Kaposi's sarcoma in kidney transplant recipients: A 23-year experience

Moosa M.R. (2005)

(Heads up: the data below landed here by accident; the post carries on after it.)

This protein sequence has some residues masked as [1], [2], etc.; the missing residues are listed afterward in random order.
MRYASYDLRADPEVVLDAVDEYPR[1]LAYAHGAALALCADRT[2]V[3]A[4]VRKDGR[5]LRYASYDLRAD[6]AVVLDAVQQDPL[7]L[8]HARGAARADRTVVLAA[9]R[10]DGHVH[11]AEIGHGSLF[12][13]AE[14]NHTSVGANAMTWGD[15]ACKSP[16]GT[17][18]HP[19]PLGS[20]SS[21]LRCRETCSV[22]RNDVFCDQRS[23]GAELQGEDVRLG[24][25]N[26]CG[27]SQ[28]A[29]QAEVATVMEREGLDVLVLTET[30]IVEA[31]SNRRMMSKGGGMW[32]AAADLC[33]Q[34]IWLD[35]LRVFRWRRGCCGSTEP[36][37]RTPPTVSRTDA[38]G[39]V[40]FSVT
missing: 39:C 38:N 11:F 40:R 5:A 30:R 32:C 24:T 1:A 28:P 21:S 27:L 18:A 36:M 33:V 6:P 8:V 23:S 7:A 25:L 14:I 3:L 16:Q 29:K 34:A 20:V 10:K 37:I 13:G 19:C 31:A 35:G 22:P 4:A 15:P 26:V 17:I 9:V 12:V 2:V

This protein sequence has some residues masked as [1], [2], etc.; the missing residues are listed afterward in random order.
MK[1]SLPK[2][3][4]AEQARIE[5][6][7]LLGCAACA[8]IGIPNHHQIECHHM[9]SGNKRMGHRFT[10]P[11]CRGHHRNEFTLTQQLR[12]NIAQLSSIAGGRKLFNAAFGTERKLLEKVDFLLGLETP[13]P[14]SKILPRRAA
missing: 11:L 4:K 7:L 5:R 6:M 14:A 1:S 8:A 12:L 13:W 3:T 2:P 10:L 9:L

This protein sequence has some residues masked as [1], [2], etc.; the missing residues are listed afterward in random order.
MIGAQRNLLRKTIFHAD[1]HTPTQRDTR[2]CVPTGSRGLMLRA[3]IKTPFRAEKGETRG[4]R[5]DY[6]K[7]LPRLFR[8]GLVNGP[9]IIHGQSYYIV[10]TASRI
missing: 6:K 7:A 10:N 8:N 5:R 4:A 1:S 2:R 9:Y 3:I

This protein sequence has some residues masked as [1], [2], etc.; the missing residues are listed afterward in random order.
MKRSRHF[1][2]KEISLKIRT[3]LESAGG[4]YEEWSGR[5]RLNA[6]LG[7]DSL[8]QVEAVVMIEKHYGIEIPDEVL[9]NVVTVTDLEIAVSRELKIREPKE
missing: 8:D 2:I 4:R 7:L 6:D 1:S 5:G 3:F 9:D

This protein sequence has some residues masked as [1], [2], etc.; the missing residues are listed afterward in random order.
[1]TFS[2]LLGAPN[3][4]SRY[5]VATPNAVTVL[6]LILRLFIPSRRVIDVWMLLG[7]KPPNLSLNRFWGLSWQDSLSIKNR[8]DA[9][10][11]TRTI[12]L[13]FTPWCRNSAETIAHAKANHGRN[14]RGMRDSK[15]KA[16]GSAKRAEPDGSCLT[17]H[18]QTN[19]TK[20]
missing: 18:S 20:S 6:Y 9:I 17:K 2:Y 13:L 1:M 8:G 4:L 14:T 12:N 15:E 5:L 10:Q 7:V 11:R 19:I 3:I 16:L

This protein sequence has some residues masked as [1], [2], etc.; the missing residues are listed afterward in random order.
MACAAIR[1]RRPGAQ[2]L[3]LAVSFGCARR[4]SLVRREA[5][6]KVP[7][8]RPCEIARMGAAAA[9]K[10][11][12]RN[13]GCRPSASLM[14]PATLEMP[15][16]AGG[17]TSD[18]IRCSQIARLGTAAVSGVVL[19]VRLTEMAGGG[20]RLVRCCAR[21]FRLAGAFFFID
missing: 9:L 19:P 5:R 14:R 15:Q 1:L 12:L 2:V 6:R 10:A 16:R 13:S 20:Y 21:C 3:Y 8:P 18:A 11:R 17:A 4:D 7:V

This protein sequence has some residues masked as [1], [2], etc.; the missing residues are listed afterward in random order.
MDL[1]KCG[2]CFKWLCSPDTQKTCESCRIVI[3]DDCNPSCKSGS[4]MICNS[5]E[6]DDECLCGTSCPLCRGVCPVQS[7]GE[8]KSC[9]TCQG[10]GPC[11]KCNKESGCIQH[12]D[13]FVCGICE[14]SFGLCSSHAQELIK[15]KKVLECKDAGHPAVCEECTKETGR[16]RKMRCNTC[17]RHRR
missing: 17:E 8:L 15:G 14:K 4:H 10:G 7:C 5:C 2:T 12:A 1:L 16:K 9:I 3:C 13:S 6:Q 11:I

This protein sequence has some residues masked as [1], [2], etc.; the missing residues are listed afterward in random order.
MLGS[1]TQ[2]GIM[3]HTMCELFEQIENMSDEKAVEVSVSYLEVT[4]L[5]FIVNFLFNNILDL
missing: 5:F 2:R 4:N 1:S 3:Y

Background: Kaposi's sarcoma (KS) is a relatively common malignancy after kidney transplantation, accounting for up to 80% of all malignancies in developing countries. Aim: To assess the frequency of KS in renal transplant recipients, and determine the impact of demographic factors, immunosuppression and treatment options. Design: Retrospective study in a single centre in South Africa. Methods: Charts and pathology reports of 542 recipients of 623 kidney allografts treated at our institution between 1976 and 1999 were reviewed. Results: After a mean follow-up of 6.4 years, 21 (3.9%) recipients had KS, representing 47.7% of all post-transplant malignancies. KS accounted for more post-transplant cancers in non-White than White patients (79.1% vs. 11.7%, p < 0.001). KS was equally common in males and females, and was not more frequent under cyclosporine. Skin involvement was universal; visceral disease occurred in six patients (28.6%). Sixteen (94.1%) patients with limited skin disease and two (100%) with superficial nodal disease responded to withdrawal or reduction of immunosuppression. Renal function was preserved when immunosuppression was reduced instead of withdrawn (p=0.02). Patients with vital organ involvement succumbed rapidly to KS. Post-mortem examination revealed more extensive disease than was suspected clinically. Discussion: Ethnic differences exist in the frequency of KS in patients residing in the same geographical area. Since withdrawal results in graft loss, reducing immunosuppression should be first-line treatment for patients with disease limited to skin, and possibly for disease of the superficial lymph nodes. The malignant behaviour of KS, and extent of pathological involvement, cast doubt on the idea that KS is a hyperplasia rather than a true malignancy. © The Author 2005. Published by Oxford University Press on behalf of the Association of Physicians. All rights reserved.

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